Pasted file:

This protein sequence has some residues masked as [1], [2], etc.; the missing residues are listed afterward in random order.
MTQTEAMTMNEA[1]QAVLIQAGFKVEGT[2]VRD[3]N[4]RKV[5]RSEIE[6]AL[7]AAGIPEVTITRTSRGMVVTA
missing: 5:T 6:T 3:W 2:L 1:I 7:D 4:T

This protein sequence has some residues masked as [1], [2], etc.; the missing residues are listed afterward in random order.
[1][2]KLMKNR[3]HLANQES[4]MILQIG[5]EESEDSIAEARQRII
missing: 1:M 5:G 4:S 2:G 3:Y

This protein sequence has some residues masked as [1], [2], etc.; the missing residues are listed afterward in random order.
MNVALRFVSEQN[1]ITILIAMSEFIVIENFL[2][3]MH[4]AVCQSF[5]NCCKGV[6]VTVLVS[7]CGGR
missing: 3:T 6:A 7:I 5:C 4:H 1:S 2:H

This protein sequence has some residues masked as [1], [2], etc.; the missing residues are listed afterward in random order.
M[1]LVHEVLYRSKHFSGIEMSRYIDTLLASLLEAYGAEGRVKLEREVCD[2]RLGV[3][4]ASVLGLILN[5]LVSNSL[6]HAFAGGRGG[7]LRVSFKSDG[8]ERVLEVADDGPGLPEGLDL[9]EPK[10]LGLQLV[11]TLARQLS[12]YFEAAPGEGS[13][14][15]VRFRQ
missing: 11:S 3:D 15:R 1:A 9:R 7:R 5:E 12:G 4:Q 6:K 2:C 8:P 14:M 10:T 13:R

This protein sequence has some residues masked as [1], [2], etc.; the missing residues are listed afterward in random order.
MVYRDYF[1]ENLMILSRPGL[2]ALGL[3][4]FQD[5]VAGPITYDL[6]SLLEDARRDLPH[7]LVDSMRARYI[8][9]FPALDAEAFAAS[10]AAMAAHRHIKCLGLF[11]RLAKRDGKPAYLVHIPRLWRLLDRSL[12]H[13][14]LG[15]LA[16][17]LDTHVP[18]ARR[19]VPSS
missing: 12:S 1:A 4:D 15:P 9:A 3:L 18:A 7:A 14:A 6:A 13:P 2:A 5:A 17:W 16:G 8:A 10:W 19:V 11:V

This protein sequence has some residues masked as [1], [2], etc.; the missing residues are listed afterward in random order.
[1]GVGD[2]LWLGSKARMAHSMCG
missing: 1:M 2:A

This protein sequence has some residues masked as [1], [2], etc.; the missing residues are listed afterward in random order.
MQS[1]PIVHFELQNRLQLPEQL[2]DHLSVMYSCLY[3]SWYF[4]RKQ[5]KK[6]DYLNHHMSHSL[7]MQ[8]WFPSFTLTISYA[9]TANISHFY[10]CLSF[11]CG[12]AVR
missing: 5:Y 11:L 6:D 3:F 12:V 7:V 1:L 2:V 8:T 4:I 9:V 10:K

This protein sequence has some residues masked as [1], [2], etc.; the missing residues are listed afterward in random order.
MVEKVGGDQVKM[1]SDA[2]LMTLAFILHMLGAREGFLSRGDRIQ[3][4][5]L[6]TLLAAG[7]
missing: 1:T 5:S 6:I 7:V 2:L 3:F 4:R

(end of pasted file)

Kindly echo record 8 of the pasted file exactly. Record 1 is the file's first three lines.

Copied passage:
This protein sequence has some residues masked as [1], [2], etc.; the missing residues are listed afterward in random order.
MVEKVGGDQVKM[1]SDA[2]LMTLAFILHMLGAREGFLSRGDRIQ[3][4][5]L[6]TLLAAG[7]
missing: 1:T 5:S 6:I 7:V 2:L 3:F 4:R